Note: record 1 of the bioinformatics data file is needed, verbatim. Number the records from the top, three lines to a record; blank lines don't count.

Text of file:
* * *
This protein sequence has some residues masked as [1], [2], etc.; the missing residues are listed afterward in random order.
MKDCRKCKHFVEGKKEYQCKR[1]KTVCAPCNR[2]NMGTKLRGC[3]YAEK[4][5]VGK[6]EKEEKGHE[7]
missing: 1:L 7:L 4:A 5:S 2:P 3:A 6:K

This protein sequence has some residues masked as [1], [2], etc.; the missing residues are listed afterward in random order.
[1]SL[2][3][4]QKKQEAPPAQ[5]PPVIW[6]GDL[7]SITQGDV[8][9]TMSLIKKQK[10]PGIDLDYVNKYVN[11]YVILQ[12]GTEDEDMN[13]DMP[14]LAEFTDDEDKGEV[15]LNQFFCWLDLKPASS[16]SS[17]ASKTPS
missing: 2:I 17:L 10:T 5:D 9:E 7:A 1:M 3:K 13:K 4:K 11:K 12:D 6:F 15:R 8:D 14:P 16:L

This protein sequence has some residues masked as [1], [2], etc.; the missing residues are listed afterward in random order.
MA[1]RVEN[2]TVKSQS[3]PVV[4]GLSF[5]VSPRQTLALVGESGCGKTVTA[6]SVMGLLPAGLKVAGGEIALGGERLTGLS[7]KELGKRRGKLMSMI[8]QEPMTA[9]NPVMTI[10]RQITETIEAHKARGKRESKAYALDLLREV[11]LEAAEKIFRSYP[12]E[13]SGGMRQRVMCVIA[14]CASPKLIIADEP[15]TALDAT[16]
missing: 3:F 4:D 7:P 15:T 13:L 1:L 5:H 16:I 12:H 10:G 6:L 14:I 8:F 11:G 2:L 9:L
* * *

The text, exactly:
This protein sequence has some residues masked as [1], [2], etc.; the missing residues are listed afterward in random order.
MKDCRKCKHFVEGKKEYQCKR[1]KTVCAPCNR[2]NMGTKLRGC[3]YAEK[4][5]VGK[6]EKEEKGHE[7]
missing: 1:L 7:L 4:A 5:S 2:P 3:A 6:K